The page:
Hoka One One Tor Ultra Hi WP Review

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Hoka One One, after making a big splash on the running scene (if you haven’t seen any of Hoka’s offerings to the ultra cushion revolution then you probably just don’t get out enough; either way, check out our review of the Hoka One One Bondi 4 here), has elected to branch out slightly and make it’s way into the realm of hiking boots. To me, this is a fairly logical conclusion – the extreme comfort provided by over cushioning a running shoe would (in theory) translate nicely into a boot designed for wearing for hours on end. The Hoka One One Tor Ultra Hi WP, slated for release this fall, aims to do just that – bring maximal cushioning into sport themed Hiking boot/shoe hybrid.

Initial Thoughts on the Hoka One One Tor Ultra Hi WP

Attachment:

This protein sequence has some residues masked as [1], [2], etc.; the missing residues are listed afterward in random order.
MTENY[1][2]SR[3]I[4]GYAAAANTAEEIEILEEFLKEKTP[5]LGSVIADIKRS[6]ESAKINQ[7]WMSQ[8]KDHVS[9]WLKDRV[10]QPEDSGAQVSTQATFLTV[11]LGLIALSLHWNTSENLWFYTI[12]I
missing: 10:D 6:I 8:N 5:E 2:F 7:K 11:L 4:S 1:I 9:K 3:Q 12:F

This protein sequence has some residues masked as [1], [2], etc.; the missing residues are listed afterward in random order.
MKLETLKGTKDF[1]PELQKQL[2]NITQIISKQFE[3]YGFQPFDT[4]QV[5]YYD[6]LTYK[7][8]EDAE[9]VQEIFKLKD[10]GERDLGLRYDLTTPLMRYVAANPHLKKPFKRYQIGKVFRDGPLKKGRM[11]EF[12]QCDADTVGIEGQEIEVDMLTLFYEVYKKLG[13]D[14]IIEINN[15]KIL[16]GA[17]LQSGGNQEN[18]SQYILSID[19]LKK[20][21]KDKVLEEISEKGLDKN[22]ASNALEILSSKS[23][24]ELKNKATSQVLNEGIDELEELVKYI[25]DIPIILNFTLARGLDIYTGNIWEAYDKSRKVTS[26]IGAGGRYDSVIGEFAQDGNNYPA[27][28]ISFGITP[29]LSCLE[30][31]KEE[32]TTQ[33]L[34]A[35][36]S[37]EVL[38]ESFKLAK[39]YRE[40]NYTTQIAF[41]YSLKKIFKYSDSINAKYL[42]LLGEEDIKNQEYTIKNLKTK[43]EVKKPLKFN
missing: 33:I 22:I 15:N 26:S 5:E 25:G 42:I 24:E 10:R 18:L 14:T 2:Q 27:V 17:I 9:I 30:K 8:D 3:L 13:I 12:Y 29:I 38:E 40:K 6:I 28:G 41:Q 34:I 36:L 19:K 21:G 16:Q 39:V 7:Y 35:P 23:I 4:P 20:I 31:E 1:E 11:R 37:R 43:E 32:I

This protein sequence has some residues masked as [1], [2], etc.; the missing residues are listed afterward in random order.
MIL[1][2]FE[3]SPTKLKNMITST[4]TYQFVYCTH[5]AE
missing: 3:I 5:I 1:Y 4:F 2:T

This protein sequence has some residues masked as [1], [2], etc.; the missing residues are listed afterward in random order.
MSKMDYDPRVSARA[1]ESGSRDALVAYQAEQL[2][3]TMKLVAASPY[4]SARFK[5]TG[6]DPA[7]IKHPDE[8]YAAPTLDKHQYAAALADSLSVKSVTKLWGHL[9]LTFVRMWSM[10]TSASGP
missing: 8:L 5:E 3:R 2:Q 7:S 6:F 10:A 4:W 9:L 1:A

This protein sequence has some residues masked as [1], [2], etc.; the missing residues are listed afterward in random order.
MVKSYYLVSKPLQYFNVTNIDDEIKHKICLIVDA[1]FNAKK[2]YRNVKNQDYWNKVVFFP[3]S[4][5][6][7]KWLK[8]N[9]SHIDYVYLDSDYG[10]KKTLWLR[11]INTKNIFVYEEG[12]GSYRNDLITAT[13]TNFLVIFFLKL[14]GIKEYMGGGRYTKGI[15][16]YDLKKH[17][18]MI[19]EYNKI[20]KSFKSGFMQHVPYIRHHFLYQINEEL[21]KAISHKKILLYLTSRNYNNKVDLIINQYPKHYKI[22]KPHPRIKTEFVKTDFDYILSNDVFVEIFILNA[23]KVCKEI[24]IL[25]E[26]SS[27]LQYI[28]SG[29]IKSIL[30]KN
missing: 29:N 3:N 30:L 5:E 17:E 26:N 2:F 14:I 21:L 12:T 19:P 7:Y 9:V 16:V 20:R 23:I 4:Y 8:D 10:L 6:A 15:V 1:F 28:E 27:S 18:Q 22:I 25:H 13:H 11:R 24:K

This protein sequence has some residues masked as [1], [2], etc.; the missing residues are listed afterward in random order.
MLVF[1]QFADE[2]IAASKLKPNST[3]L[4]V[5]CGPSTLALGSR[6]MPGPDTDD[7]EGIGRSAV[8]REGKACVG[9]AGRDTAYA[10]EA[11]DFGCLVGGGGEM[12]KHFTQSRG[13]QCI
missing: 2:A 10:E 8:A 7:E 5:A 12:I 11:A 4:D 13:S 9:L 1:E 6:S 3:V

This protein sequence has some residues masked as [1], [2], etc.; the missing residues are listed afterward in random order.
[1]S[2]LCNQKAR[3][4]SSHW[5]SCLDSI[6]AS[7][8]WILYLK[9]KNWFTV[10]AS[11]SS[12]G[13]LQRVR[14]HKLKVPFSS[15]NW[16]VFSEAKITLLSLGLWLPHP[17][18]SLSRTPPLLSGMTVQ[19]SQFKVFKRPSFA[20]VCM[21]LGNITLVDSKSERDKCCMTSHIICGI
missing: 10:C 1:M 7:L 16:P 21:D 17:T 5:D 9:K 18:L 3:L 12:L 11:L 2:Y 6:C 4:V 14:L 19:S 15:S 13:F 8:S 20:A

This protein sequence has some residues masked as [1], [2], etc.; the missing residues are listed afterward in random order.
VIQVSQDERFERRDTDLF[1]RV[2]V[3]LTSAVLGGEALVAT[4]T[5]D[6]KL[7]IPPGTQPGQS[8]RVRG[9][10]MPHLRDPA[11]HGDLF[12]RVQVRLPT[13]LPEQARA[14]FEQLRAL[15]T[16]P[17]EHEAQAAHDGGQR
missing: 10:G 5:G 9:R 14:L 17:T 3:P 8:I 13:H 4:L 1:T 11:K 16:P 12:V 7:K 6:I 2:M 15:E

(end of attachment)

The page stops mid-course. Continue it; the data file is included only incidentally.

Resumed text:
Upon opening the box, I was immediately struck by the looks of the Hoka One One Tor Ultra Hi WP. Hoka One One does the opposite of most manufacturers when it comes to the “look” of the Hoka One One Tor Ultra Hi WP – it fully embraces the maximal cushioning, and makes it a feature of the overall appearance. Most companies engaging in the creation of maximal cushioning shoes attempt to tone down or camouflage the appearance of marshmallow style cushioning – not so with the Hoka One One Tor Ultra Hi WP, or any shoe from the entire Hoka One One lineup (take a look at our Hoka One One ? review here as well – yeah, we’ve tested a bunch of Hoka One One). My opinion of the Hoka One One design esthetic is somewhat, well, less than enthusiastic. In short – I think they look weird. It has absolutely nothing to with the function of the shoe, I’m just not a fan of the appearance (only). Here’s what you have to understand about Hoka One One, though – looks aren’t everything. Slip them on, and see if you don’t believe me.